energy efficient homes and energy saving

By Eco Guy 5:38am 27th October 2010
Energy saving is something we all want to achieve at home through better efficiency. We look at the options available to you.

Energy can only be saved through using less of it to achieve the same end results, logically. It is from this simple statement that all techniques of energy saving stem.

Now, further to this, you can break down energy saving into two 'forms': the first being reducing the energy to be put into some activity, and the second being 'keeping' more energy for longer to get better usage out of it.

The first form is the 'input' part of the energy equation and this is where products like energy efficient light bulbs, etc come into their own. The second form is often seem as the 'energy' wastage part, i.e. you have gone to all that effort to transform the energy into something useful to only have it go to waste over time. This is where what I term 'energy preservation' comes into play (i.e. you have spent energy heating or cooling a room, you would like to make sure the room stays at the desired temperature for a long time without any additional heating or cooling).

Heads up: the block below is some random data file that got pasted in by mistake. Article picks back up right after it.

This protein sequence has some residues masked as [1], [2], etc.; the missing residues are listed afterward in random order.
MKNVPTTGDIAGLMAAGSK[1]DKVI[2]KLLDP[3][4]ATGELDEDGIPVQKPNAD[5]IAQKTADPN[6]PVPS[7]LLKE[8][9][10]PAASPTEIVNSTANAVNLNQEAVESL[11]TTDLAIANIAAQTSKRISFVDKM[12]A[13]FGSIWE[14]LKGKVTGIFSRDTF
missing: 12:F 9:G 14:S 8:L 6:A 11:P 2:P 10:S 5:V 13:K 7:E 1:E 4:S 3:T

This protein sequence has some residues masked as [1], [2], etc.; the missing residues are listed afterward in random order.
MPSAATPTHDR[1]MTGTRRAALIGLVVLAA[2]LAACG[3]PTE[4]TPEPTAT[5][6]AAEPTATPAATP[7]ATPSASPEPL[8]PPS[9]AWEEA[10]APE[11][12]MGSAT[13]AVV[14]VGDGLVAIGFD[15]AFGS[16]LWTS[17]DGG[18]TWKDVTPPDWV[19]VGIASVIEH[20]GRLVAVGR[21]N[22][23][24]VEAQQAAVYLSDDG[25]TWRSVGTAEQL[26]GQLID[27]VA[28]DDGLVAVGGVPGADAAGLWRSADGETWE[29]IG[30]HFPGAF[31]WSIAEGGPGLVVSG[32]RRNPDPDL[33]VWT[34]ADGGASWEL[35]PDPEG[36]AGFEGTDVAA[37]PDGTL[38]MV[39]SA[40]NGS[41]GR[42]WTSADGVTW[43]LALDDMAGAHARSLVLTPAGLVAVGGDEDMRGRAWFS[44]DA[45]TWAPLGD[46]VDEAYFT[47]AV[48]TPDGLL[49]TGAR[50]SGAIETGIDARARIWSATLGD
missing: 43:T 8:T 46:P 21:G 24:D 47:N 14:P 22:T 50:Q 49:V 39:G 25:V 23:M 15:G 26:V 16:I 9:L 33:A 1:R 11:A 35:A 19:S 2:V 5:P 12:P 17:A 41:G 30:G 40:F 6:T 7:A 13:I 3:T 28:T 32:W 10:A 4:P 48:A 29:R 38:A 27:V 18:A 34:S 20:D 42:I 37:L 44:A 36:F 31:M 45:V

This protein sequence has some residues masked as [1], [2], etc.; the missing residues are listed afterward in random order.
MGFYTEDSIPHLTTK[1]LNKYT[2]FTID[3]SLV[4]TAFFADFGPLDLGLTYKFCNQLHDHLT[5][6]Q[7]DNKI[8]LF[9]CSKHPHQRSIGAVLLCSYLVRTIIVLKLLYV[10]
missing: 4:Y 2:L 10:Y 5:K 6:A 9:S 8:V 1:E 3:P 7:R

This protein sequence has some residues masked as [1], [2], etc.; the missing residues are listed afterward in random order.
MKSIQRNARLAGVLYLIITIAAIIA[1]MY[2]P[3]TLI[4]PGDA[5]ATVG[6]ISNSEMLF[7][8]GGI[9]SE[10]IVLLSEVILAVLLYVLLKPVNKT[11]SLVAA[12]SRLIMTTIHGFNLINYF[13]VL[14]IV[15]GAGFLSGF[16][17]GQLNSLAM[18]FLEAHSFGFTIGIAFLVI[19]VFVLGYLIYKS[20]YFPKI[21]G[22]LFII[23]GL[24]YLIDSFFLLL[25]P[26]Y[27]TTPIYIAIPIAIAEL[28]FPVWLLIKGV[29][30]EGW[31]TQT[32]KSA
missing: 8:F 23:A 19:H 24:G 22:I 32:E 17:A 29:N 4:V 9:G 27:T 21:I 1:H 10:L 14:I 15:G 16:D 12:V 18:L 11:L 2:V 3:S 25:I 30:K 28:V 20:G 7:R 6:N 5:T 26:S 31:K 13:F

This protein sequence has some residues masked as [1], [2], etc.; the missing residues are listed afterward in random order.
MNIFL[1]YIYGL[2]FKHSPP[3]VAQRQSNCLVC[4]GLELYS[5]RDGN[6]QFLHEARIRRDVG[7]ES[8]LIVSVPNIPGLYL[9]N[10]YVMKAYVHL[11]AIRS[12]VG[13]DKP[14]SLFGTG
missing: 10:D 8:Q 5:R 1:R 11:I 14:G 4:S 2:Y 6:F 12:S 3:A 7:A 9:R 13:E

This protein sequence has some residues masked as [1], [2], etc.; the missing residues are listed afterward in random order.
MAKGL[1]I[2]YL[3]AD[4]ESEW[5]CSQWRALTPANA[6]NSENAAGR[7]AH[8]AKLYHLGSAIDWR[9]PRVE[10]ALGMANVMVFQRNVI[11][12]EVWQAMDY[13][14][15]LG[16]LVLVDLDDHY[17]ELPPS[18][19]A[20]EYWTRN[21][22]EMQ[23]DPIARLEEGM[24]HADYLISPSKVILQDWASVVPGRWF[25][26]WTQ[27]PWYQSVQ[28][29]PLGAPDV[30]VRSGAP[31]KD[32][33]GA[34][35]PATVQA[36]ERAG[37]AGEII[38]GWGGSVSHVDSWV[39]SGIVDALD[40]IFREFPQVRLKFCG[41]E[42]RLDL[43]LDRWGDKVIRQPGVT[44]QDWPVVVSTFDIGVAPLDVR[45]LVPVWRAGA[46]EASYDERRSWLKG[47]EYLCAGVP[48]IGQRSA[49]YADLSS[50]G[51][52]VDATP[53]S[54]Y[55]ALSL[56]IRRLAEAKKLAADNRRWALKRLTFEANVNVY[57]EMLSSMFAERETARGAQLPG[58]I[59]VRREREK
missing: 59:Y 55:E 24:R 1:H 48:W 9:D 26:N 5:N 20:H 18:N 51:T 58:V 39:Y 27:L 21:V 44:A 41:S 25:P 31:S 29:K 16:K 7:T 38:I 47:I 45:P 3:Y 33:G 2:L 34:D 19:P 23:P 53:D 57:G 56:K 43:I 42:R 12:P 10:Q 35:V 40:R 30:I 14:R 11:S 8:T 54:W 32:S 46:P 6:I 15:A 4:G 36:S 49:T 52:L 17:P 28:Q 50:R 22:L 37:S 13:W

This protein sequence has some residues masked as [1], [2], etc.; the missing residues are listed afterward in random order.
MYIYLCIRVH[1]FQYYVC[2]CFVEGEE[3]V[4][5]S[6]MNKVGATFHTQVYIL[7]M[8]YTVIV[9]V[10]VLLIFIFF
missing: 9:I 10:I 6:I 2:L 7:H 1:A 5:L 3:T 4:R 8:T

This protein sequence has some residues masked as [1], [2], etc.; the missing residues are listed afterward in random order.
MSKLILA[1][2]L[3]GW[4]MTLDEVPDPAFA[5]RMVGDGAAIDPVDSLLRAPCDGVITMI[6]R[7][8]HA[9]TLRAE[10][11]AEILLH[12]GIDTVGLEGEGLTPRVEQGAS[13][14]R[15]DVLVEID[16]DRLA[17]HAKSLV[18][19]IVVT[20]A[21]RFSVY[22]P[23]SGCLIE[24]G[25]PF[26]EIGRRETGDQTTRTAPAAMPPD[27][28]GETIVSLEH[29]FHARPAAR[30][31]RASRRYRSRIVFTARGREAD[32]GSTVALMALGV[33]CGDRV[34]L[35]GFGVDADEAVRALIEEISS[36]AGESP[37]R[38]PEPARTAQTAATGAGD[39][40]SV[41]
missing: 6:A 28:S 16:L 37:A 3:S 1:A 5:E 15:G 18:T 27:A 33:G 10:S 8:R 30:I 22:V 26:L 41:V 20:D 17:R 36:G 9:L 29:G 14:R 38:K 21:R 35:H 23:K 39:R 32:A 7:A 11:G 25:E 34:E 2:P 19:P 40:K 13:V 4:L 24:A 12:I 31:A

For more information on how to achieve energy efficient heating and cooling see this article. This is important to read, as the most energy is often consumed in climate control in houses.

Energy efficient lighting

There is a lot of focus on this at the moment, and rightly so, the old incandescent light bulb as a horridly inefficient user of energy to produce light - most of the energy gets converted into waste heat and they do not tend to last all that long.  But is going all 'LED' really the way we should be approaching this problem? Industry has been making use of fluorescent tubes for many years to good effect. Although having a long tube on your ceiling is not an ideal look in most modern homes; hence welcome in the compact fluorescent light blubs (CFLs).

A word of warning though,  CFLs will only give you an energy saving if you use them the same way as the old incandescent light bulb - i.e. just because they use 20% of power does not mean you should leaving them on 5 times as much... net result the same energy usage with an expensive CFL to boot.

Related Content Tags: energy efficiency, energy supply

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